Little piggy not for market

• Landholders are reminded it is an offence to capture, keep and transport live feral pigs, with offenders facing fines of up to $20,000. Cont

by Melissa Blewitt

Central West Local Land Services biosecurity staff discovered an attempted sale of a live feral pig while conducting routine inspections at regional saleyards recently.

Under the direction of Local Land Services stock inspectors, this animal was withdrawn from sale and destroyed.

The consignee will be held liable for all costs incurred during this process and may also face fines for breaches under the Local Land Services Act 2013.

Biosecurity officer Alicia Whiley said people need to understand that selling and keeping feral pigs really isn’t worth the risk.

“As a declared pest in NSW, it is an offence to capture, keep and transport live feral pigs, with offenders facing fines of up to $20,000,” she explained.

“Rather than turning a profit, you could end up facing large fines and council fees.”

A feral pig is defined as any pig born in the wild or has at any time run in the wild and can be identified by traits such as either multi or black colouring, coarse hair, long snouts and potentially aggressive and erratic behaviour.

“Selling live feral pigs in a domestic pig sale threatens market access and the biosecurity of all pig producers,” Miss Whiley said.

“Feral pigs can also carry potentially fatal diseases which are transferable to both animals and humans, such as leptospirosis, brucella suis and Q-fever.

Local Land Services biosecurity officers regularly attend sales and conduct random property inspections to ensure compliance.

For more information about feral pigs and how to control them on your property, please speak to a biosecurity officer at your nearest Local Land Services office.

Putting pigs in their place

Feral pig numbers are increasing across the Lachlan Shire.

ABOVE: Feral pig numbers have been increasing across the Lachlan Shire. Photo by Bec Gray.

• Feral pigs captured on camera by Local Land Services. Source: Local Land Services Central West.

By Melissa Blewitt

Feral pig numbers are increasing across the Lachlan Shire.

The pest animal has always had a natural home in the Lake Cargelligo hills, but now they are encroaching on previously untouched territory such as Burcher.

It is not uncommon for feral pigs to travel 30 to 40 kilometres in a single night, making them a mobile threat to crops and livestock.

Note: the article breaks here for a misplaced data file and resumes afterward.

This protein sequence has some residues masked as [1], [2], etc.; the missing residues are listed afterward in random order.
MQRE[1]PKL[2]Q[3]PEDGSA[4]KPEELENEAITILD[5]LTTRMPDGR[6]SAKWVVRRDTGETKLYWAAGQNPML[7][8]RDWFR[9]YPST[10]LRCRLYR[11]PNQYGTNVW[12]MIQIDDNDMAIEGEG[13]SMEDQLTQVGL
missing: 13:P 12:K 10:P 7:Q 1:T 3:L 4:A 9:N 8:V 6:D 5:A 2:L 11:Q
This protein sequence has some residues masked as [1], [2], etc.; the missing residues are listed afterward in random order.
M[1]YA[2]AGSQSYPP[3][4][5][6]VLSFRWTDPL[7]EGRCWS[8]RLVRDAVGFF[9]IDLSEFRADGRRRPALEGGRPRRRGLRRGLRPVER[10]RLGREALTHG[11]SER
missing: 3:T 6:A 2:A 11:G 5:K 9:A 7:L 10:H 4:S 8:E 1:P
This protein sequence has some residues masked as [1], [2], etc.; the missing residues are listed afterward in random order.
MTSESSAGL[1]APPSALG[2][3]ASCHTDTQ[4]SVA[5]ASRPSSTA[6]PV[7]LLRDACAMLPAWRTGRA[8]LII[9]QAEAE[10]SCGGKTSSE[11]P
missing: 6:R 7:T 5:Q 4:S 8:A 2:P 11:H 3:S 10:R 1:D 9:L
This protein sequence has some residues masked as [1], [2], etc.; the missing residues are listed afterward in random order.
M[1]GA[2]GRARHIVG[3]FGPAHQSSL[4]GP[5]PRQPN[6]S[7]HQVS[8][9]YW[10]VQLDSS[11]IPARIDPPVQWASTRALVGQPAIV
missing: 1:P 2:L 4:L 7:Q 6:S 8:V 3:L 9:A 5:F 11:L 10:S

Local Land Services Central West Senior Biosecurity Officer Craig Ridley is urging local landholders to be vigilant and report feral pig activity.

“They [the pigs] can dig up seed in rows of crops, attack grain silo bags and even predate on lambs,” he said. “They foul water points such as dams, creeks and rivers.

“Feral pigs can be hosts or vectors of a number of endemic parasites and diseases, some of which can affect humans.

“Feral pigs would also be capable of carrying and spreading a number of exotic diseases and parasites if these were to enter Australia, including foot-and-mouth disease. Overall they are just bad news for farmers.”

Feral pigs are declared pest animals under the Local Land Services Act 2013. This declaration means that feral pigs are to be continually suppressed and destroyed by land managers.

“Farmers have a legal obligation to control pest on their land,” Mr Ridley said. “LLS can help with an integrated pest animal control program and support material such as baits, traps and monitoring activity with remote cameras. The remote cameras are handy to see what activity is occurring and help us [LLS] and the farmer understand what tactics may be needed to control their pig problem. “Each individual case must be taken on its merit. Landholders need to discuss their situation with us and we can work together to create an effective eradication program.”

Mr Ridley said it is imperative that farmers be aware of pig populations and their movements, and report it to the LLS. Farmers can contact Mr Ridley at Condobolin LLS office on 02 6895 2152.

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